The issue with the current generation of smartphones is differentiating them in terms of their design - at some point you have to concede that you’re dealing with a flat plane of glass set into a thin rectangle. It’s presumably why we get unconscionably excited when we can get them in colours other than black. Thankfully this also means that we’re seeing a solid focus on what’s happening inside -especially in the realm of the dual-core processor.
In terms of external design it looks like most smartphones – a 4in display in a frame measuring 117.75 × 63.50 × 10.95 mm with a very decent weight of only 135g. This means the phone does feel a little less solid than some on the market and we also found that the rear case was quite susceptible to scratching. The rear camera is 5mp with 720p video capture at 30fps and a VGA front-mounted camera for video calling.
Before that starts to sound a little “same old, same old” lets get to the points of difference. On the surface, the immediate differences are the miniHDMI port and the fingerprint scanner (which doubles as the power and lock button as well). The screen is a qHD display with a resolution of 960x540 and a 16:9n aspect ratio, as well as being Gorilla Glass for extra durability. Inside is the famed dual-core 1GHz Tegra 2 processor, along with 1GB of RAM on 16GB of memory (plus an additional max of 32GB via microSD).
The Motorola Atrix: the screen is astoundingly crisp
Of course, the Atrix’s big point of difference is the WebTop software, turning the phone into a cloud-PC thanks to one of two different form factor docks available and a full version of the Firefox browser along with some proprietary Motorola software. The multimedia dock even comes with a remote and is designed for the phone to be used as a media player. We found that we were able to use the WebTop mode for a number of tasks, including happily using the LogMeIn service to remote control a PC with reasonable speed.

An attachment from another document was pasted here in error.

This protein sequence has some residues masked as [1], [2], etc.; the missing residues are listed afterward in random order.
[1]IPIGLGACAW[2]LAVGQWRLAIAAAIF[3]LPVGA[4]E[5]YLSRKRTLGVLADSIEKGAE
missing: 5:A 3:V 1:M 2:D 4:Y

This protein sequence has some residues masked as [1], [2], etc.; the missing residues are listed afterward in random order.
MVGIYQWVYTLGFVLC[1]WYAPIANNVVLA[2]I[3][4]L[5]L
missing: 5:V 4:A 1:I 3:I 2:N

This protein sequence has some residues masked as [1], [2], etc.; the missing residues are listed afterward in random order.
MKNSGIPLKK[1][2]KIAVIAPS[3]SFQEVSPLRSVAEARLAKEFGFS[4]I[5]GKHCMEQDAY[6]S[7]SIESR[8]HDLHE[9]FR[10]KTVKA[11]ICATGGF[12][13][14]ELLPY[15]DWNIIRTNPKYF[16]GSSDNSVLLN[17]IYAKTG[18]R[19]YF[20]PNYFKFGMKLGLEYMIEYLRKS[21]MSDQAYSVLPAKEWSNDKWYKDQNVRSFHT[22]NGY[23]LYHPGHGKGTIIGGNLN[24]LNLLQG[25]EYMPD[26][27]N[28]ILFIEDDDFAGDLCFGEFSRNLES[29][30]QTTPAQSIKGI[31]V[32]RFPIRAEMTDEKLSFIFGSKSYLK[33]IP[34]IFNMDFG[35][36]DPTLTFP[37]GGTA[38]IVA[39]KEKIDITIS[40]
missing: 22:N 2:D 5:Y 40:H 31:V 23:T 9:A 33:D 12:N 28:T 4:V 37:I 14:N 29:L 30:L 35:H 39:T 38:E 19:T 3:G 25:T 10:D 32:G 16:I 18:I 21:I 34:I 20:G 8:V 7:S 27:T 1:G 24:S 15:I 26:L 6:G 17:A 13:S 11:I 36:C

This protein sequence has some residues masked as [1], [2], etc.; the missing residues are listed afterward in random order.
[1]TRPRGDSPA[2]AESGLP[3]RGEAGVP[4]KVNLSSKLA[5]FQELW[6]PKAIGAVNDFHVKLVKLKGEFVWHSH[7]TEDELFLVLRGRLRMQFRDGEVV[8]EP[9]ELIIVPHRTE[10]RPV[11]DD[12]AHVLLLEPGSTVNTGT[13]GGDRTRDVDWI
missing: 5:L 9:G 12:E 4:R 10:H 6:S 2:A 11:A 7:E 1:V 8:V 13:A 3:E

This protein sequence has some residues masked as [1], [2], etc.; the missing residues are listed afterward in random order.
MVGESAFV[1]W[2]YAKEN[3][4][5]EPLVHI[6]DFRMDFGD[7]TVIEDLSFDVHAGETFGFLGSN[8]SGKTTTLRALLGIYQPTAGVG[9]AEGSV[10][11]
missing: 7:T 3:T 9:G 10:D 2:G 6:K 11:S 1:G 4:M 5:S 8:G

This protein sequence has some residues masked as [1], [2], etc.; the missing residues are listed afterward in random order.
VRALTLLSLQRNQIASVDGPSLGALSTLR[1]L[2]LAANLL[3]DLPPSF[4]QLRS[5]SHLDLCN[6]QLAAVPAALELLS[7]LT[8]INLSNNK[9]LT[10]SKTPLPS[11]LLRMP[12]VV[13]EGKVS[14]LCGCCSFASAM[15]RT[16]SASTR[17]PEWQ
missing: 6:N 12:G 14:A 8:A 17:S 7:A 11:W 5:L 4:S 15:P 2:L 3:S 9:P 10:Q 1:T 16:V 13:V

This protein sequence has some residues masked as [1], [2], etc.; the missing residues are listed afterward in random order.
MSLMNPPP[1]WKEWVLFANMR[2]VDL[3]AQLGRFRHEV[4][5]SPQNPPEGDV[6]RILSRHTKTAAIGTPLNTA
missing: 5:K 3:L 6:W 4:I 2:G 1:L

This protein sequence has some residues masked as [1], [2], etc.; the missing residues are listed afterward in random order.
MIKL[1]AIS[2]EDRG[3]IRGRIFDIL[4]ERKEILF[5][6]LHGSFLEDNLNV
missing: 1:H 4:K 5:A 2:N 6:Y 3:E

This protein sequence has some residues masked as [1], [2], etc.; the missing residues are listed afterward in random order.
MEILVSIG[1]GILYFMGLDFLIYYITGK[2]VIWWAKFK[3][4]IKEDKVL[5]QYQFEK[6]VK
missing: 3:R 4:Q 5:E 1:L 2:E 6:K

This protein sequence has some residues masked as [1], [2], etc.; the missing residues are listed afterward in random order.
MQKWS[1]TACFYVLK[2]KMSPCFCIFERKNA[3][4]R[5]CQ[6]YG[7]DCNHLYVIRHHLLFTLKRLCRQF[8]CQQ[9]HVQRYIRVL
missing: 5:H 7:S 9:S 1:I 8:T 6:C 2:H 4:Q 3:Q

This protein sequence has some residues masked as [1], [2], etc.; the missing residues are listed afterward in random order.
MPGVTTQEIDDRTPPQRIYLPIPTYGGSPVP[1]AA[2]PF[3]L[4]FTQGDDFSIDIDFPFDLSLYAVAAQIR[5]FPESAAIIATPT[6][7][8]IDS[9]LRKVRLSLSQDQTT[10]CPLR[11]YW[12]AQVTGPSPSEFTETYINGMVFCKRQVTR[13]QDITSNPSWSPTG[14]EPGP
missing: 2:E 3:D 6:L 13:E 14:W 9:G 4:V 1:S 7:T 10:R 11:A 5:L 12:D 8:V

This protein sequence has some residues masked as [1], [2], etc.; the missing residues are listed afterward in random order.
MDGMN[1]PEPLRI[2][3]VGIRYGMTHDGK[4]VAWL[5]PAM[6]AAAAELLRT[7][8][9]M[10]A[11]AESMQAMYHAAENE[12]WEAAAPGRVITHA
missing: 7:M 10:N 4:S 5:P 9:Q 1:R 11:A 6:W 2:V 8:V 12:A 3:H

Sadly it’s not perfect. The fingerprint scanner can quickly become more of an irritation than anything else – the positioning can make it very hard to get a good read on a swipe when holding the phone one-handed, meaning we often ended up holding the device in one hand and swiping with the other. Not exactly perfect.
Battery life too is a problem, with our unit running out completely at the 23 hour mark of our 24 hour test. (It should be noted, however, that in a week of continual use, we never ran out of battery before plugging it in at night). We were however pleasantly surprised by the super-fast charge time – we were at full battery capacity in just over two hours.
While the build might miss some of the “sexier” elements of other phones, the Atrix is a truly remarkable workhorse – almost insanely over-powered for most phone tasks. The pricing is decent ($840 outright or $20/month on the $59 plan) but we were a little underwhelmed by the $449 price tag on the laptop dock, with no bundle of the two currently available. In all, though, this is a powerful offering from Motorola and has set a high bar for the next crop of dual core phones.